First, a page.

In fact, in 2015 and in contrast and despite the difference in latitude and weather, Massachusetts got a full 2% of its energy from solar In fact, in 2015 it got THREE TIMES as much energy from solar as from wind, despite all the ballyhooing about offshore wind and onshore turbines. Since 2014, the amount of electrical energy Massachusetts generated from solar HAS DOUBLED. In the first 6 months of 2016, not the sunniest season, it STILL got 2% of its electricity from solar. Wind generation remained flat from 2014 to 2015, at 0.7%.

    And what of the offsetting of nuclear and coal with renewable energy in Massachusetts? Compared to Texas, we don’t have any to speak of. Surely, there is no evidence that even the doubling of solar caused the decrease of Massachusetts electrical generation by nuclear from 18% to 15% and by coal from 9% to 7%. In fact it is mathematically impossible that renewables affected nuclear and coal generation AT ALL. In contrast, ELECTRICAL GENERATION USING NATURAL GAS INCREASED FROM 58% IN 2014 TO 64% IN 2015. There’s your nuclear- and coal-killer.

    And it is no wonder that GE is not a leader in renewable energy generation, at least not any longer. That field is dominated by Vestas, Siemens, Alstom Wind, Hitachi, and the surging Chinese producers CNR, CSIC, and Ming Yang. Placing bets on goal, against the outlooks of financial scholars like Bloomberg, is foolhardy, especially if, as Mark Carney, Bank of England governor suggests, these assets are likely to be stranded by regulation and insurance costs. If the op-ed is correct — and there’s plenty of evidence in its sloppy use of numbers elsewhere that it is not — GE may be turning to “clean coal” because it does not know how to compete in any other market.

    The citizens of the Commonwealth ought not to be fooled. Companies deeply invested in fossil fuels are terrified that their markets and industries will encounter “Minsky moments”, causing their assets and prices to suddenly plummet. Why else, despite natural gas stranglehold on electrical generation in Massachusetts to a full 64% are the utilities and those companies crying “the sky is falling” as is Mr Gustin? Building generation and pipelines is for them an existential struggle, and they are trying to force governments to do “sunk cost buy-ins” of their assets so that, no matter what disasters unfold, those governments will be stuck with their long term investments. They are, despite their pleas, no friends to renewable energy, they are no “bridges to the future”. Their business plans do not have any depreciation schedules or phase-out timetables. They want continued revenues.

  • Jan Galkowski

    Hah! Guess my comment was too hot for Mr Gustin!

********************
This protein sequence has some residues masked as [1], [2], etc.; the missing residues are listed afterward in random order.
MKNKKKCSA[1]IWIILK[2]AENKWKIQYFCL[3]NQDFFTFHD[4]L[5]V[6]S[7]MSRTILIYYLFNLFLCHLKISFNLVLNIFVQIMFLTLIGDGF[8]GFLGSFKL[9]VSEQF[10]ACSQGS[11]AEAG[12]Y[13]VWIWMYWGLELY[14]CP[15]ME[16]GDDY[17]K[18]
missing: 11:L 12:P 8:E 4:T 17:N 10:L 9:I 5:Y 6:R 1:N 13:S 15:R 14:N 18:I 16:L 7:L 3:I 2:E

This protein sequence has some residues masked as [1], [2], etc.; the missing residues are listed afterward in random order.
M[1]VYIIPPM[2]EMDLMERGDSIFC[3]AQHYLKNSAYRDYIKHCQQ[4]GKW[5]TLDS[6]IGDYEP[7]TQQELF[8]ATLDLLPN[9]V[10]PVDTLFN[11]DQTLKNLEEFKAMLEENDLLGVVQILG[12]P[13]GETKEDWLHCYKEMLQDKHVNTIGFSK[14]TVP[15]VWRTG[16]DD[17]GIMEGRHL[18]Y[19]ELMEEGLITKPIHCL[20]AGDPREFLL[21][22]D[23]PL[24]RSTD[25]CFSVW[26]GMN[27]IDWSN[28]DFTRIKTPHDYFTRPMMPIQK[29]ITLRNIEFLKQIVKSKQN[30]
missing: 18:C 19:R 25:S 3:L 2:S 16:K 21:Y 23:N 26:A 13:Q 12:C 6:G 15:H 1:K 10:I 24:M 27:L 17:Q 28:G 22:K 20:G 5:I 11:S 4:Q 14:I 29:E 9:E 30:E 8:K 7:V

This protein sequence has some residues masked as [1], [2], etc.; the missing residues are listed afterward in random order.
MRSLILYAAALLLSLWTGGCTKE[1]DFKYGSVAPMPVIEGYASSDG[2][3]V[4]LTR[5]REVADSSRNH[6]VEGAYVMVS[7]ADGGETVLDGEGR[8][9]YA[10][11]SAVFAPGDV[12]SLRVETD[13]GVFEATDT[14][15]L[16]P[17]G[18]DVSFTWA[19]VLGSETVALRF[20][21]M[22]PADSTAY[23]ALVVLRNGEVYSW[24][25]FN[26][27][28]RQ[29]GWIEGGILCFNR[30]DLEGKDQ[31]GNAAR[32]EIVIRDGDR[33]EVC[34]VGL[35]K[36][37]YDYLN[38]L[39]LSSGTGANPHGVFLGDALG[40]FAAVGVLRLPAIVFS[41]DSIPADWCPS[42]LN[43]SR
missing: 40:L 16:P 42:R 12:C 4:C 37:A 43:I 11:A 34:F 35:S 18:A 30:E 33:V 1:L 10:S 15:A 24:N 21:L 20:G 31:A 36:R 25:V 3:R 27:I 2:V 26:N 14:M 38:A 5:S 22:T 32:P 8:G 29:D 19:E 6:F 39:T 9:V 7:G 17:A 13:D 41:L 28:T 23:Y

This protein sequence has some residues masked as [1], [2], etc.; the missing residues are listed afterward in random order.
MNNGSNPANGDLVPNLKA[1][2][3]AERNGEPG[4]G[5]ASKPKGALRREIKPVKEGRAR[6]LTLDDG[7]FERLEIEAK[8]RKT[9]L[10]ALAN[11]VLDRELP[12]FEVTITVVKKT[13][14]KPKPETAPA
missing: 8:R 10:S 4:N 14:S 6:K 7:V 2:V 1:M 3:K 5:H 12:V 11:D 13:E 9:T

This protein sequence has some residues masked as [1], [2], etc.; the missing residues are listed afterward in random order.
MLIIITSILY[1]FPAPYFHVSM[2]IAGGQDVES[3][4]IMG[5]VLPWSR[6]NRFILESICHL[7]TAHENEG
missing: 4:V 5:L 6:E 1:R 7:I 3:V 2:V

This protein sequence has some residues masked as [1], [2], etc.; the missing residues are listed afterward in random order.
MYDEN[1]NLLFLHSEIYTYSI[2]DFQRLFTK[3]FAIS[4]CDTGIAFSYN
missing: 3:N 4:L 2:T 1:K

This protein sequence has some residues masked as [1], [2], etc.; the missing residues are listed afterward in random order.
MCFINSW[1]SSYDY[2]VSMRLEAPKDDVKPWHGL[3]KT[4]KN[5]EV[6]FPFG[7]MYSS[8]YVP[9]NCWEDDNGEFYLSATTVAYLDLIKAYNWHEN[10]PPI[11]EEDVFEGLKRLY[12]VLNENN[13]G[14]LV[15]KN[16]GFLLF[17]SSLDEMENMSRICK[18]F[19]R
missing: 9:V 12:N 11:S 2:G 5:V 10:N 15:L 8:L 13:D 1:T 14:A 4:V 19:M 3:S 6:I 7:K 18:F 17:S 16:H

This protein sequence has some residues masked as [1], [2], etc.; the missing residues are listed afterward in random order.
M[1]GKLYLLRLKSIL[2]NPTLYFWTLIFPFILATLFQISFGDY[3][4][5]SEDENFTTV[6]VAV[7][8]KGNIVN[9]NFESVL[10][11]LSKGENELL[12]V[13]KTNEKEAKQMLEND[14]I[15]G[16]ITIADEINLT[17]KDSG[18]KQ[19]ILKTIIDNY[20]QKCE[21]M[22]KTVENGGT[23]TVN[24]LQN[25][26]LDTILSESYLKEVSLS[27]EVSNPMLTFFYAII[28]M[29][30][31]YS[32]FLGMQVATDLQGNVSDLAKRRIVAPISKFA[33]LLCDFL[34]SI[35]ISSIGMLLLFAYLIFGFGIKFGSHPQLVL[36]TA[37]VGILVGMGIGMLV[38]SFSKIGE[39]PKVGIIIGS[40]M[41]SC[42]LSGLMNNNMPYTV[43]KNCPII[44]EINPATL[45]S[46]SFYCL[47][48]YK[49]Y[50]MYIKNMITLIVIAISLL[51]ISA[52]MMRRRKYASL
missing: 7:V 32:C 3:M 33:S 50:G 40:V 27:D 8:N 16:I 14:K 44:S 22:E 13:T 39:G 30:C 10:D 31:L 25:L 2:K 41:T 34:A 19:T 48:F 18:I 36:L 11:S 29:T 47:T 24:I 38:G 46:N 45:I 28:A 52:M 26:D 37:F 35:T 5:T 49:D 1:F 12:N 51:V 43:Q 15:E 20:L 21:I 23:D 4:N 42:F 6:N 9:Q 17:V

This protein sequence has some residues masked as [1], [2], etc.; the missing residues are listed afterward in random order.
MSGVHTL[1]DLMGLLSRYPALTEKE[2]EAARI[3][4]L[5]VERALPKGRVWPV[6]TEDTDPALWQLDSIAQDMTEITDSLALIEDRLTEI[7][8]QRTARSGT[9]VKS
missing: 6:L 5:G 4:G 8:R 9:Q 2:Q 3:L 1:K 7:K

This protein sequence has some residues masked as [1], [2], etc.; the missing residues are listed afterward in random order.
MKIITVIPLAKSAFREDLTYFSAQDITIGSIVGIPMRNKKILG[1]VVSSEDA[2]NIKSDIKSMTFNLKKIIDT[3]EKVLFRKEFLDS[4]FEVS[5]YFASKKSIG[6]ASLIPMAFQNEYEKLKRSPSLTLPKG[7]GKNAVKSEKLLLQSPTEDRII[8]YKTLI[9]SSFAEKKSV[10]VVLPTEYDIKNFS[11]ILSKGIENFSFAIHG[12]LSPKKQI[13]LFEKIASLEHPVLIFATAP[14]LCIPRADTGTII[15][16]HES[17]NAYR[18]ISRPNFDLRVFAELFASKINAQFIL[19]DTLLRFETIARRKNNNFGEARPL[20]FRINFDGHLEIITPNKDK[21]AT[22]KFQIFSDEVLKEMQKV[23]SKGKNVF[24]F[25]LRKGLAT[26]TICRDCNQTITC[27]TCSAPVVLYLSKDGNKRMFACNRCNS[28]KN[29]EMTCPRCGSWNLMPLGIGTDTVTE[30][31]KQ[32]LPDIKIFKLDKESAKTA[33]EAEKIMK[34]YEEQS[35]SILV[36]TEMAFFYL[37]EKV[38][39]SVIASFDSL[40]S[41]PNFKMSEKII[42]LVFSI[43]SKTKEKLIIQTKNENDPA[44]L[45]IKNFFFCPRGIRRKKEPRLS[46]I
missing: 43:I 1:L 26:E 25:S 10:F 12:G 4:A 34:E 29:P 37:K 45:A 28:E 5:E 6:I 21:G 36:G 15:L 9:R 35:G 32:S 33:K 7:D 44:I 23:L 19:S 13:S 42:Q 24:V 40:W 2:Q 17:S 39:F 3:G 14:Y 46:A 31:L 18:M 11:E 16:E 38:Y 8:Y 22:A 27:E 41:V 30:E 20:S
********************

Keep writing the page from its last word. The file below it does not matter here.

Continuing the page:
• NortheasternEE

    The problem with renewable energy in Texas is real.

    So, is the problem with wind power in Scotland.

    Germany, who killed nuclear out of fear, is back to using coal.

    Technical barriers to the success of intermittent, variable, and unpredictable power from wind is not going to yield to the imagination of technical amateurs currently governing from Beacon Hill. Vermont Yankee and Pilgrim are not closing just because natural gas is cheap today. They are closing because state and regional mandates for unreliable renewable energy are carving out more than half of their future market for wind and solar. Without natural gas these market carve outs are technically impossible. So, Baker says build the pipeline and add the cost to the electric bills.

    If coal and nuclear were just succumbing to lower natural gas pricing, our rates would be going down. Our rates are going up, and up, and if nuclear is forced out of the market, GHG emissions will increase, blackouts will become common, and rates will skyrocket.

  • Paul Lauenstein

    Charlie Baker’s support for expansion of gas infrastructure is not in the best interests of the citizens of Massachusetts. The study by the Attorney General last fall determined that energy efficiency and demand response are less expensive means of meeting our energy needs. See: Furthermore, the Global Warming Solutions Act requires a whopping 80% reduction in greenhouse gas emissions by 2050. That imperative cannot be achieved while expanding gas infrastructure. Instead, the Baker administration should require gas companies to promptly repair over 20,000 gas leaks in Massachusetts that are spewing methane, a highly potent greenhouse gas, into the atmosphere every day.

    The economic vitality of Massachusetts is linked to that of Boston, a low-lying coastal city that is vulnerable to sea level rise (the average water level in Boston Harbor has already risen almost a foot). In this context, expanding fossil fuel infrastructure is shear madness.